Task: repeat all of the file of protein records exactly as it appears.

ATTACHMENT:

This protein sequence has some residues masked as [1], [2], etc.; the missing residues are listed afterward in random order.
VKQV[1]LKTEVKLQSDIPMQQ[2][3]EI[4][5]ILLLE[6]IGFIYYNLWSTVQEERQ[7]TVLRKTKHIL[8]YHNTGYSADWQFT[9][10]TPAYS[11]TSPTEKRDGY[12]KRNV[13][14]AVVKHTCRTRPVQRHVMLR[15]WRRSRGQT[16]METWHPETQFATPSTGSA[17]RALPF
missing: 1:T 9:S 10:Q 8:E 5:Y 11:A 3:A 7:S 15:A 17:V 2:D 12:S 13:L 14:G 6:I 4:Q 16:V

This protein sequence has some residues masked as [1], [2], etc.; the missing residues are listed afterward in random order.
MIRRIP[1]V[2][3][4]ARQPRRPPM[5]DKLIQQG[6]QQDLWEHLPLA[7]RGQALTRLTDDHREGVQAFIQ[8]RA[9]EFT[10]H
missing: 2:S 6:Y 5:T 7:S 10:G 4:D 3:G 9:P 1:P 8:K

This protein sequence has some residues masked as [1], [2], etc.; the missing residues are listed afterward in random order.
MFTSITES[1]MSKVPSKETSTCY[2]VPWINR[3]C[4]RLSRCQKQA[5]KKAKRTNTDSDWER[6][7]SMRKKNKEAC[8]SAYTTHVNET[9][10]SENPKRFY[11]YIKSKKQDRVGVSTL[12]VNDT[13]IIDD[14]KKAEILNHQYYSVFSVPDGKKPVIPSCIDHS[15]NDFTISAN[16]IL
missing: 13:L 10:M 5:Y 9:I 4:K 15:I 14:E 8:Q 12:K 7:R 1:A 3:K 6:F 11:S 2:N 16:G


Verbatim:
This protein sequence has some residues masked as [1], [2], etc.; the missing residues are listed afterward in random order.
VKQV[1]LKTEVKLQSDIPMQQ[2][3]EI[4][5]ILLLE[6]IGFIYYNLWSTVQEERQ[7]TVLRKTKHIL[8]YHNTGYSADWQFT[9][10]TPAYS[11]TSPTEKRDGY[12]KRNV[13][14]AVVKHTCRTRPVQRHVMLR[15]WRRSRGQT[16]METWHPETQFATPSTGSA[17]RALPF
missing: 1:T 9:S 10:Q 8:E 5:Y 11:A 3:A 7:S 15:A 17:V 2:D 12:S 13:L 14:G 6:I 4:Q 16:V

This protein sequence has some residues masked as [1], [2], etc.; the missing residues are listed afterward in random order.
MIRRIP[1]V[2][3][4]ARQPRRPPM[5]DKLIQQG[6]QQDLWEHLPLA[7]RGQALTRLTDDHREGVQAFIQ[8]RA[9]EFT[10]H
missing: 2:S 6:Y 5:T 7:S 10:G 4:D 3:G 9:P 1:P 8:K

This protein sequence has some residues masked as [1], [2], etc.; the missing residues are listed afterward in random order.
MFTSITES[1]MSKVPSKETSTCY[2]VPWINR[3]C[4]RLSRCQKQA[5]KKAKRTNTDSDWER[6][7]SMRKKNKEAC[8]SAYTTHVNET[9][10]SENPKRFY[11]YIKSKKQDRVGVSTL[12]VNDT[13]IIDD[14]KKAEILNHQYYSVFSVPDGKKPVIPSCIDHS[15]NDFTISAN[16]IL
missing: 13:L 10:M 5:Y 9:I 4:K 15:I 14:E 8:Q 12:K 7:R 1:A 3:K 6:F 11:S 2:N 16:G